Sushisho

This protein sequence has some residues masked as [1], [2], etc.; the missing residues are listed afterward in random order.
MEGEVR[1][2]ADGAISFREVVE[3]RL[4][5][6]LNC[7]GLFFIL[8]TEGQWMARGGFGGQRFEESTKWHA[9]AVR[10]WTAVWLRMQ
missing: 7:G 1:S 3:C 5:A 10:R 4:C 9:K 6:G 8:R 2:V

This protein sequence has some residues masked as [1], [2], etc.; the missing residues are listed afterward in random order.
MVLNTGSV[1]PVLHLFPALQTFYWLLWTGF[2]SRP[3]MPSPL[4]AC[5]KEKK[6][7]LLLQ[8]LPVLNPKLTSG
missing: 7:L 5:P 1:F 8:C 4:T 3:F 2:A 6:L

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People who know sushi know Keiji Nakazawa. His name rarely figures on high-profile star-ranking systems, but he is probably the most influential sushi chef working in Japan today – and Sushisho is more than just his restaurant. To his growing band of protégées, it is an academy; to devotees of his cuisine, it is Mecca. Nakazawa’s philosophy falls within the broad church of Edomae sushi, or ‘sushi in the style of Edo’ (the old name for Tokyo), which in its purest form is the combination of sliced raw seafood on top of vinegared rice. For inspiration, Nakazawa reached back in time to the earliest traditions of Edomae sushi, while at the same time evolving the cuisine in directions that are both innovative and stunning to behold. For example, modern sushi norms dictate that the fish must be as fresh as possible, yet before refrigeration technology it was commonly treated to make it last longer. Nakazawa resurrected this tradition by ageing, marinating, simmering or searing his seafood to achieve maximum flavour. He is also fastidious about rice, and uses two different grains depending on the seafood they’re cushioning: simple white rice for simple, delicate fish; and less common red rice for fattier, fuller flavoured species. He varies the seasoning – vinegar, salt or soy – to balance the taste, and famously serves his rice warmer than is customary. The fixed omakase course service at Sushisho can begin with a delicate slice of cooked squid stuffed with rice and dotted in three places with concentrated soy sauce. It may include a pocket of aji (horse mackerel) filled with threads of ginger, shiso and cucumber. It will certainly include slithers of tuna, yellowtail or squid laden with taste from being aged for days or even weeks. And extras such as monkfish liver lying back-to-back with pickled baby watermelon on a bed of red rice would be a crime to miss. Nakazawa set his sights set on becoming a shokunin (artisan) of sushi when he was just 15 years old. His journey began on a delivery bicycle, weaving the crowded streets of Tokyo with boxes of sushi piled high on his shoulder. Later, he travelled the country “like a nomad” honing his skills and learning regional traditions and techniques. The sushi world became his family: he lived with the other apprentices, ate and drank with his teachers, and learned to enjoy interacting with customers. In January 2016, Nakazawa upped sticks and moved to Hawaii for his next adventure, opening a branch of Sushisho in Waikiki. But his spirit lives on at his former restaurant and in the talents of those he schooled in the Sushisho way. “You can’t run a restaurant alone,” Nakazawa says. “More than skill, teamwork and communication are most important.” He is mentor to several of Tokyo’s most highly regarded young sushi chefs. To them, he is always – even in his absence – called oyakata, a term that combines respect with endearment, marking him out as akin to an honorary … Read More